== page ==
Cape Town-150219-President Jacob Zuma responds to the SONA debate. Picture Jeffrey Abrahams
Cape Town-150219-President Jacob Zuma responds to the SONA debate. Picture Jeffrey Abrahams

No way is Zuma fighting corruption

Time of article published Mar 1, 2015

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The Hawks were never meant to succeed in fighting corruption. The intention was to shield politicians from being investigated, says Mcebisi Ndletyana.

Johannesburg - “Honourable Holomisa, I assure you that what you call instability at the top echelons of our crime-busting institutions is being attended to. This matter is of great concern to us,” said President Jacob Zuma in his response to debates on his State of the Nation Address.

In what seemed intended to reassure Holomisa and the watching public, Zuma elaborated: “There is no government that would not be worried, even if it was only two or three institutions that were affected. Even if it was a single institution it would be one too many, given that we have prioritised the fight against crime and corruption.”

However, proceedings at the Gauteng High Court, just days earlier, were less reassuring. Judge Bill Prinsloo had ruled against Police Minister Nathi Nhleko that he had no right to suspend Anwar Dramat, the national head of the Hawks crime-fighting unit.


Ironically, the Hawks were ostensibly going to be more stable than their predecessor, the Scorpions. Zuma’s ANC had denounced the Scorpions as a political weapon, wielded by then-president Thabo Mbeki against political opponents.

Zuma was then the subject of a Scorpions investigation.

He denied any wrongdoing, and ascribed the Scorpions’ probe to political manipulation to prevent him succeeding Mbeki.

It now appears, however, that the post-Polokwane leadership is doing exactly what it derided Mbeki for doing. Rather than form the Hawks into an effective and independent instrument against crime, as they purported to do, they resolved to weaken it from the moment of its inception.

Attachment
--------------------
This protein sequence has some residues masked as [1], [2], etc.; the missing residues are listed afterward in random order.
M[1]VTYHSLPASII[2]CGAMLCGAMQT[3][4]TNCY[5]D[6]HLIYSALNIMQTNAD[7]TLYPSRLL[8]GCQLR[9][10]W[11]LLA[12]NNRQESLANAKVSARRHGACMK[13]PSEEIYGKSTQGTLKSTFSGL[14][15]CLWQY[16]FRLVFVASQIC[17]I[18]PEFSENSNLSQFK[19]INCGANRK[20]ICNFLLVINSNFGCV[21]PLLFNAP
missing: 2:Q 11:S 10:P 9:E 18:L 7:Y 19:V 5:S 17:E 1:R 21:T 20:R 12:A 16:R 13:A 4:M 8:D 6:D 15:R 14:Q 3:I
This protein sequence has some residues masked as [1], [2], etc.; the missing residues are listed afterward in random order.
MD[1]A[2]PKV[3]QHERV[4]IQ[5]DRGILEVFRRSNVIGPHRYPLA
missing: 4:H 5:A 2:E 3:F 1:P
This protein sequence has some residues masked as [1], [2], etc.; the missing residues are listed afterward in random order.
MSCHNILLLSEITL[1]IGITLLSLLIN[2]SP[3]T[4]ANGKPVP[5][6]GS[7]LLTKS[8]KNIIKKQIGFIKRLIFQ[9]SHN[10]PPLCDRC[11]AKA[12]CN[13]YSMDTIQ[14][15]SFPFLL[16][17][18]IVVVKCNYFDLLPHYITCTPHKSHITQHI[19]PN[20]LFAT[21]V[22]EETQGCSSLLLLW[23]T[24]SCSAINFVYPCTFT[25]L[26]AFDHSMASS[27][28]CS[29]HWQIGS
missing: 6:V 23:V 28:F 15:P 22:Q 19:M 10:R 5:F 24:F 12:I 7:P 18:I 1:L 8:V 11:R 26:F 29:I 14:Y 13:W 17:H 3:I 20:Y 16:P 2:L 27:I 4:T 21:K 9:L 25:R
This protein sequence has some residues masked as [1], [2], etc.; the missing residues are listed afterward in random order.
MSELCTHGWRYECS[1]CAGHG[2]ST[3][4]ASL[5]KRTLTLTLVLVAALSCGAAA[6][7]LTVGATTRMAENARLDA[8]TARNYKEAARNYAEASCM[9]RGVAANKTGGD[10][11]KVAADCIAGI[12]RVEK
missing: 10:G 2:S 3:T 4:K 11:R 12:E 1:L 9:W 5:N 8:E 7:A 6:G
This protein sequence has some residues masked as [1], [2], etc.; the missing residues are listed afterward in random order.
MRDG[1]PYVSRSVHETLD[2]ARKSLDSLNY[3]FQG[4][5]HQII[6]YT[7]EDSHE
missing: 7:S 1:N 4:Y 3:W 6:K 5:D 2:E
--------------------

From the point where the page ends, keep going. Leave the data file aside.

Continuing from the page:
That’s why the Hawks became the subject of the courts, even before its founding legislation was finalised. Hugh Glenister, the businessman who’s been fighting a court battle against the government, went to court in March 2008, alleging that the parliamentary process violated law-making procedures. He complained that Parliament was unlikely to invite public input, which is an integral part of law-making. The allegation proved to be groundless, as the court found that Parliament had embarked on public consultations.

Glenister’s concern, however, was not entirely unfounded. It is hard to see what impact, if any, public opinion had on the disbandment of the Scorpions and its subsequent replacement by the Hawks.

The decision to disband the Scorpions was adopted at Polokwane as a conference resolution. The government was given firm instructions to implement that resolution.

Some delegates even insisted that the process be concluded in three months, beginning in the January – a month after the catalytic conference. ANC MPs were zealous in wanting to implement the party’s instruction.

Maggie Sotyu, chairwoman of Parliament’s portfolio committee on safety and security, couldn’t contain her enthusiasm and howled: “We are going to dissolve the Scorpions.”

She made the statement even before public consultations, which signalled that the exercise was likely to be a farce.

But the courts refused Glenister’s request to halt the legislative process. Law-making, the judgment maintained, was an executive prerogative, and it was for Parliament to pass the law.